It’s one thing to lean on each other and another to ring every half hour.
“Oh, I don’t know…What do you think I should do?”
I was on the phone to a girlfriend, trapped on a call I was beginning to think would never end. I’d told her four times within the hour-and-a-half long conversation what I thought she should do. It was clear to me that she should resign from the job she hated with the boss that was making her unhappy and a salary that barely covered her bills. I kept repeating myself, and I’m 100 per cent sure I was speaking English, but it wasn’t reaching the other end of the line.
Maybe she kept asking because it wasn’t the answer she was looking for, but whatever her motivation for keeping me ensnared in this hellishly frustrating loop, I just couldn’t do it anymore.
“I’m going to have to go,” I said. “Sorry.”
With the nightmare call ended, my phone safely on silent and back on charge, I walked back into the kitchen and looked at my dinner which was sitting patiently waiting for me on a plate. It was cold. Ruined.
Our friendship had become totally one-sided. Every time she called she was self-absorbed, wanting to talk only about her problems, often never even asking how I was or what I was up to (hint: it involved cooking up a fresh Alfredo pasta I was just about to start eating).
Growing up, we’re taught to be friendly to people. We’re taught to smile and play nicely, and to spend time investing in our friendships. But not everyone deserves to keep being invited back for play dates when they involve running around in exhausting circles. A friendship should be give and take, a two-way street, and of course, it should be supportive as you look after each other through tough times. But sometimes, a needy friend becomes too much, and it’s time to call time.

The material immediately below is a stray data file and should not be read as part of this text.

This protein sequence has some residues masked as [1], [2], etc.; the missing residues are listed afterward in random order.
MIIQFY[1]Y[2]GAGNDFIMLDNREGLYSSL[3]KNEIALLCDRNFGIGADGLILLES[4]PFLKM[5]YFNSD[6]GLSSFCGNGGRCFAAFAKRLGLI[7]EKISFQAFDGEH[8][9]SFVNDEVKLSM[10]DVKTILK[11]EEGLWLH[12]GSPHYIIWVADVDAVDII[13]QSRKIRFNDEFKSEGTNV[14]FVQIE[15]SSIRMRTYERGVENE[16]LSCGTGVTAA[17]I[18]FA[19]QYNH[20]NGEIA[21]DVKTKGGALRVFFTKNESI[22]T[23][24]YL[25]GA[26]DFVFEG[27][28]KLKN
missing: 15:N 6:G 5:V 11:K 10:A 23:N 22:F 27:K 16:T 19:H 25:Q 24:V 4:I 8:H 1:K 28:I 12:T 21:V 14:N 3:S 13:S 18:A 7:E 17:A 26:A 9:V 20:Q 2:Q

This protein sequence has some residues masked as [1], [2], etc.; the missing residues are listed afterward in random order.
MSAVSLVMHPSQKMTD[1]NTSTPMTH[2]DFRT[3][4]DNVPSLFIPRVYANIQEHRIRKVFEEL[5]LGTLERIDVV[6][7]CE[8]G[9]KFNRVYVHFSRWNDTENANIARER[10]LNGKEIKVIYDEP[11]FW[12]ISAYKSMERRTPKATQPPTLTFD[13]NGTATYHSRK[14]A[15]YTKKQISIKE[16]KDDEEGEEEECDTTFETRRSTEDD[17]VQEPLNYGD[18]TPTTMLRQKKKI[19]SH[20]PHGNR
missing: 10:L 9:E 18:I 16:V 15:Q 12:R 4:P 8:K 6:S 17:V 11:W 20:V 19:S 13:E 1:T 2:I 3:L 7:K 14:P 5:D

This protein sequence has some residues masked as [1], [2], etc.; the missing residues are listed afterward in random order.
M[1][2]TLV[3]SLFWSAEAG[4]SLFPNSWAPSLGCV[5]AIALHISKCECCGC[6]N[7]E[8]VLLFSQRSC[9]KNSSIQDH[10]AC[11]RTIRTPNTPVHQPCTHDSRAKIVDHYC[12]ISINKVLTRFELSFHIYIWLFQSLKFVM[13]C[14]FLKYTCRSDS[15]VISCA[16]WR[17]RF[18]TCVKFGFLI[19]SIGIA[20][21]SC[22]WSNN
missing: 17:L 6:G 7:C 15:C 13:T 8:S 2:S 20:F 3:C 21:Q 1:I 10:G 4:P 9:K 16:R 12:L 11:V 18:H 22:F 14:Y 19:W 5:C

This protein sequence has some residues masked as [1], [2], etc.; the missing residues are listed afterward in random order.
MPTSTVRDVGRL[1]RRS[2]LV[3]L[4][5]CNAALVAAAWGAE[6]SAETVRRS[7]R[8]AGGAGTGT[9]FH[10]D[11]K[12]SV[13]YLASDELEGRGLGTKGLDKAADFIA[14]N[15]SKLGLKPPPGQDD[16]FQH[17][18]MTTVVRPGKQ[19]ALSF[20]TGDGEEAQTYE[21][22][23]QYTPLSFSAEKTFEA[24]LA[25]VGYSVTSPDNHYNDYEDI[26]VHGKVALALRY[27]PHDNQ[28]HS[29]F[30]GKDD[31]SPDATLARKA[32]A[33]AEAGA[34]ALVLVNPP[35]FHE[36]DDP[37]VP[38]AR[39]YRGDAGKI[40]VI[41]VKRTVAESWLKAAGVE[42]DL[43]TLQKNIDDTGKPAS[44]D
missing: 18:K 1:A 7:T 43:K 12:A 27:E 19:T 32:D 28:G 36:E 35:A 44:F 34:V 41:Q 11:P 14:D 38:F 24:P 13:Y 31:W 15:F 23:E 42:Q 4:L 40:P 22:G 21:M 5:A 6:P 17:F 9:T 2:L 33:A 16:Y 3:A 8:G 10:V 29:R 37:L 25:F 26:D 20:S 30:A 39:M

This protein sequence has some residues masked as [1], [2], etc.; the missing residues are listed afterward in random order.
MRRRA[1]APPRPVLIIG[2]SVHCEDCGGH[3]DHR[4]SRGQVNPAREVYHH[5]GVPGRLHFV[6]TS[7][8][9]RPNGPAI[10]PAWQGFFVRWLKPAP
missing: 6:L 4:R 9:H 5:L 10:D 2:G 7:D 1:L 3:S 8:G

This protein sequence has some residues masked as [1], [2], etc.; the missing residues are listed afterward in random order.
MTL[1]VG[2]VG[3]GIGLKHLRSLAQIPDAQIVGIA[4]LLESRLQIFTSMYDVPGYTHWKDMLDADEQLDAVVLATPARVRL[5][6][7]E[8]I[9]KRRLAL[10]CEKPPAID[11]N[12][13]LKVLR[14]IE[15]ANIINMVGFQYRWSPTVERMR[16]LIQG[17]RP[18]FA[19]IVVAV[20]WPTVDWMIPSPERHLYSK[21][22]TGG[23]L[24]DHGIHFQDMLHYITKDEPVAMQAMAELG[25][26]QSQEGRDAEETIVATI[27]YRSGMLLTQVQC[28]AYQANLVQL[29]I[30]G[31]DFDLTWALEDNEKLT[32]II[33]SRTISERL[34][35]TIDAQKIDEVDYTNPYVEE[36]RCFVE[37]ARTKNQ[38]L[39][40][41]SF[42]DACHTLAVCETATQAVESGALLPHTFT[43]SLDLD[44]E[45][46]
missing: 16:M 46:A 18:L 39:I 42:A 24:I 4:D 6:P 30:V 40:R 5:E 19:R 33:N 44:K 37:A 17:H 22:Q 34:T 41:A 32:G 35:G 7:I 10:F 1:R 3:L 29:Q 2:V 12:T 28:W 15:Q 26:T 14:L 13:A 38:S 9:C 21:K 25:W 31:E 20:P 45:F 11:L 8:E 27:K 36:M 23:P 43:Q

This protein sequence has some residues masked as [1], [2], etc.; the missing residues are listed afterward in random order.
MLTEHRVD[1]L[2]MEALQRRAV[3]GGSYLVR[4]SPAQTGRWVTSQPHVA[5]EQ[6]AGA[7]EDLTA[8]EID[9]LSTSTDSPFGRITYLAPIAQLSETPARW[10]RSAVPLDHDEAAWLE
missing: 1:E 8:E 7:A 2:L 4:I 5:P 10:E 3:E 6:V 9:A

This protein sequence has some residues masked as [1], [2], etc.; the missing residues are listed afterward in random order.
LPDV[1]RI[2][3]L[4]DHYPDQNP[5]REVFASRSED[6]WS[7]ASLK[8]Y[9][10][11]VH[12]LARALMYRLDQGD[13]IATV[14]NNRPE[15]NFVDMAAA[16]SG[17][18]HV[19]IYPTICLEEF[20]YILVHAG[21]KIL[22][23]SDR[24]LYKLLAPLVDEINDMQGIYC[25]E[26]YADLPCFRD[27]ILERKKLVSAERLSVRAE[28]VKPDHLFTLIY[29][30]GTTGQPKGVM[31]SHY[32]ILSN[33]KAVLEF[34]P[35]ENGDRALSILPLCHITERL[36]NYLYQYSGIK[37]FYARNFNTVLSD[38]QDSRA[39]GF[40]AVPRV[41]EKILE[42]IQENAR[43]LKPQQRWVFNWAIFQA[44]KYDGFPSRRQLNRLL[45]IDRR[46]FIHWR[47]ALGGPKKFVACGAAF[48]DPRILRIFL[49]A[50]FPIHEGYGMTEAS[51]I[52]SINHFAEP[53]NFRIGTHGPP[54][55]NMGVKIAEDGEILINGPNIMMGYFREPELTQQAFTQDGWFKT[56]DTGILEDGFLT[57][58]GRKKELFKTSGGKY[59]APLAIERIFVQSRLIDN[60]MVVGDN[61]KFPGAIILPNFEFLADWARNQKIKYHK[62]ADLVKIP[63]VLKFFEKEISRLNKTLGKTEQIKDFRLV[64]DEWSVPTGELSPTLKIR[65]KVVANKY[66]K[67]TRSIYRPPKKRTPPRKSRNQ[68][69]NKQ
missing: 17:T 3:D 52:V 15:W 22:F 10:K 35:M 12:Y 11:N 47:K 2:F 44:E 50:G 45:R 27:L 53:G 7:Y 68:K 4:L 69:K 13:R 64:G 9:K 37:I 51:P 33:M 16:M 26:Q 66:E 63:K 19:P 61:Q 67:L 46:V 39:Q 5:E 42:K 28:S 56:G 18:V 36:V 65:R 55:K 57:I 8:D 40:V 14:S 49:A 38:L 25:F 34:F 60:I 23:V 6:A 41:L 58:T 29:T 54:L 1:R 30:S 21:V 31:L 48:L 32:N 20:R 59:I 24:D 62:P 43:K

What I don’t want from a friendship, is to be treated like an on-call therapist. I’m not here to fix everyone’s problems. I’ll listen, of course. I’ll give advice, no problem. But if someone is repeatedly calling to ask the same questions over and over again because they can’t fix their own problems, I’ll stop picking up the phone and text them the number of a professional.
If I wanted to be a therapist, I’d do a course and qualify. I’d rent an office and charge a fair rate for my headspace. But I haven’t done a course, my door isn’t adorned with a bronze plaque, and last time I checked, my headspace wasn’t up for hire.
My stance might sound selfish, but it’s rooted in good sense. According to psychologist, Dr Erica Frydenberg, acting as a pseudo therapist every time our friends get caught in a crisis isn’t doing anyone any favors.
“Counsellors are trained to listen and facilitate, there are a specific professional set of strategies that they employ so as not to do harm or make people feel worse. We should draw boundaries not just to protect ourselves from being overwhelmed by others’ distress, but also because it’s the most helpful approach,” advises Frydenberg.
But what about simply giving advice when a friend needs us?
“Giving advice and sharing, ‘This is what I would do’ is generally not helpful,” says Frydenberg.
“This is a common trap that we often fall into with good intentions, as this is what we know, so we offer advice. Sometimes it just keeps the conversation going, but often it actually leaves our friends feeling worse because they are reminded of what they haven’t done to manage the situation. Also, it may be the wrong advice.”
So next time someone is thinking of dialling my number in search of a gratis ninety-minute therapy session, I hope they won’t be offended when I politely dismiss their invitation for an emotionally draining, tedious phone call. I don’t want to dread my friends’ names popping up on my cell because I know taking the call is going to sap every last little piece of my energy. And most importantly, I want to eat my dinner, while it’s still warm.
Comment: Do you have friends who are emotionally draining?